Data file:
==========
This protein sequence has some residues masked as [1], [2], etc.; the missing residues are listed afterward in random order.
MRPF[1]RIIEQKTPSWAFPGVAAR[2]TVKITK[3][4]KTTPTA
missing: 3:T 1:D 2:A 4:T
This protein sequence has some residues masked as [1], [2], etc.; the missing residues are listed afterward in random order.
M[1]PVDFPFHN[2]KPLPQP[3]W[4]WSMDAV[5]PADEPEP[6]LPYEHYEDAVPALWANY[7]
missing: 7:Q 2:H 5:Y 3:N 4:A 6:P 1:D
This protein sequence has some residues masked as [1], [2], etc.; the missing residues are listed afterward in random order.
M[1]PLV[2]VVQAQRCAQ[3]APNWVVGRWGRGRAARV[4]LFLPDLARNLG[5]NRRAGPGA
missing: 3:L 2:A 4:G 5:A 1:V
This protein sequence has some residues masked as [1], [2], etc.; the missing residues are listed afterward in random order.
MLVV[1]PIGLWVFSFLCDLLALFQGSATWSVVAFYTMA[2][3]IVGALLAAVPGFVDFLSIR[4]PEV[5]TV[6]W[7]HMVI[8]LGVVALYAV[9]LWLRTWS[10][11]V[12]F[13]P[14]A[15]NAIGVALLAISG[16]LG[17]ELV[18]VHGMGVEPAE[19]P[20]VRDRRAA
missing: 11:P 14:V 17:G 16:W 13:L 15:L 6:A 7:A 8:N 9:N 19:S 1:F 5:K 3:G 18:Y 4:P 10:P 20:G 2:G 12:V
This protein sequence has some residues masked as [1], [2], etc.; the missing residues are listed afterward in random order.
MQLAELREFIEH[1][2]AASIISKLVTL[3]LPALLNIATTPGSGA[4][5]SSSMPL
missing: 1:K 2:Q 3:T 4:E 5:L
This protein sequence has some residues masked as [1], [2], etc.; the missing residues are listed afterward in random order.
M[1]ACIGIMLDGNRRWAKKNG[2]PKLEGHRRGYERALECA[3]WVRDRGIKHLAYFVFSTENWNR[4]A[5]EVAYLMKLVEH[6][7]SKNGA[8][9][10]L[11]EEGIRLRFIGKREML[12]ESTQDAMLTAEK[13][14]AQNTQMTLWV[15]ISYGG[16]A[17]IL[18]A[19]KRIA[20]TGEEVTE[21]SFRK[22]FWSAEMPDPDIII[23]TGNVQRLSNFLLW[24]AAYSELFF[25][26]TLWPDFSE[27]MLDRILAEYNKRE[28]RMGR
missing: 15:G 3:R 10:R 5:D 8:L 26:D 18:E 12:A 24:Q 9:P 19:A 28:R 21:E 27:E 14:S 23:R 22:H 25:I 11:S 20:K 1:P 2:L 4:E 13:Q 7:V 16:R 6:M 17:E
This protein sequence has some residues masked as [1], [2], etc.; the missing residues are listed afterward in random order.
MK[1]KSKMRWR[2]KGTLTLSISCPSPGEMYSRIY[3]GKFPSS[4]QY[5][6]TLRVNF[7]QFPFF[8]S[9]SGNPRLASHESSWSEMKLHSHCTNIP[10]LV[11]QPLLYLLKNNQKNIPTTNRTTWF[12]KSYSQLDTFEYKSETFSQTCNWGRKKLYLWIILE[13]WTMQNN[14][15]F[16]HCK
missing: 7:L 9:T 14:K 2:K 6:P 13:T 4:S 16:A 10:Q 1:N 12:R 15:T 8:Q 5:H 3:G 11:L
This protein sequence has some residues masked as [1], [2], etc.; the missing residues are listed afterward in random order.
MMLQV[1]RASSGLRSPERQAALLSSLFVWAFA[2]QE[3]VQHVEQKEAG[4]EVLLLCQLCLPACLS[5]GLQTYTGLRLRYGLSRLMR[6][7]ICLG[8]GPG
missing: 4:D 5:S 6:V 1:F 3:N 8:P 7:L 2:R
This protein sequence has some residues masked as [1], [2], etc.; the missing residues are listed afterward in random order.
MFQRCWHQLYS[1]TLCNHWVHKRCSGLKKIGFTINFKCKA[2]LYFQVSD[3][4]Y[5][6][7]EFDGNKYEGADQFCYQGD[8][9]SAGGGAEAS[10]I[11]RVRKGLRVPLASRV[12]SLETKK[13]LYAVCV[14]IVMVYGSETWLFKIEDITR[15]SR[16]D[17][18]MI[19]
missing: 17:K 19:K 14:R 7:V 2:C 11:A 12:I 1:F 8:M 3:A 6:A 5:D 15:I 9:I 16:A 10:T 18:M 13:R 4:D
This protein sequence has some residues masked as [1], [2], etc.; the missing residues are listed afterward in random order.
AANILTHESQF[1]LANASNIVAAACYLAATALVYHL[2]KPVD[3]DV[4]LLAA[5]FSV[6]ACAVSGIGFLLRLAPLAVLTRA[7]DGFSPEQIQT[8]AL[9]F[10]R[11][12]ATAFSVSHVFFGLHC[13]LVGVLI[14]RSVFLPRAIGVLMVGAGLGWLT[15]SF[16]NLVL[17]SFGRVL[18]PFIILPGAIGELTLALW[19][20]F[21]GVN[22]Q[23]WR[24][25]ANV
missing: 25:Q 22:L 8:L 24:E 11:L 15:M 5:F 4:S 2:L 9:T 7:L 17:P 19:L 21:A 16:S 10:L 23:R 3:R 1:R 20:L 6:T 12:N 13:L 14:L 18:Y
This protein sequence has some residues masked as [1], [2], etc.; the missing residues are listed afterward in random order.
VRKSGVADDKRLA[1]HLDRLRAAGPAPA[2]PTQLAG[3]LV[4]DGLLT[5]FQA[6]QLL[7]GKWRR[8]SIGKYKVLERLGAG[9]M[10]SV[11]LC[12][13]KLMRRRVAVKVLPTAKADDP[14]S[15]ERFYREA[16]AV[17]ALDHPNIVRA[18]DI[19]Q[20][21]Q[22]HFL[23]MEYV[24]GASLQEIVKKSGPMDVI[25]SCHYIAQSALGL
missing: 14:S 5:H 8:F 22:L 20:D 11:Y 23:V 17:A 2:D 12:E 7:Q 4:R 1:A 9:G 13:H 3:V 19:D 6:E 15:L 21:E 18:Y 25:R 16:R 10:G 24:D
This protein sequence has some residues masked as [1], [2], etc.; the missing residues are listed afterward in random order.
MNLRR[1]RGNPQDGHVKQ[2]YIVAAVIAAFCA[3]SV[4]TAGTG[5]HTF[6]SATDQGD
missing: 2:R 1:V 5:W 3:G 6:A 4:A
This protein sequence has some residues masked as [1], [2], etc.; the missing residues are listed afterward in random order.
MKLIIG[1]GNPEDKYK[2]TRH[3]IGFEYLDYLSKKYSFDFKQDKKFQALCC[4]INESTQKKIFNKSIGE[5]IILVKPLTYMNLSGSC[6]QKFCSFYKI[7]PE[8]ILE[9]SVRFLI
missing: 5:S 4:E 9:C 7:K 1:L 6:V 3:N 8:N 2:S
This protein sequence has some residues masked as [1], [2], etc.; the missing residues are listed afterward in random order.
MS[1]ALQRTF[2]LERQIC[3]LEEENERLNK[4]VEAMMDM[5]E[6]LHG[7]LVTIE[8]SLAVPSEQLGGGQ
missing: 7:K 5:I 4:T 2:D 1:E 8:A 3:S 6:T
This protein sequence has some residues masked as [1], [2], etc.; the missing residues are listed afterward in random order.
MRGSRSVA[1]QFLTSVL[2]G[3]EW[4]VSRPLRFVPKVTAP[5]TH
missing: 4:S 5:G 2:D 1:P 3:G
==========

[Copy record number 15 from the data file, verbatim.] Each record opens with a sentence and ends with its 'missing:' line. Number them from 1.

This protein sequence has some residues masked as [1], [2], etc.; the missing residues are listed afterward in random order.
MRGSRSVA[1]QFLTSVL[2]G[3]EW[4]VSRPLRFVPKVTAP[5]TH
missing: 4:S 5:G 2:D 1:P 3:G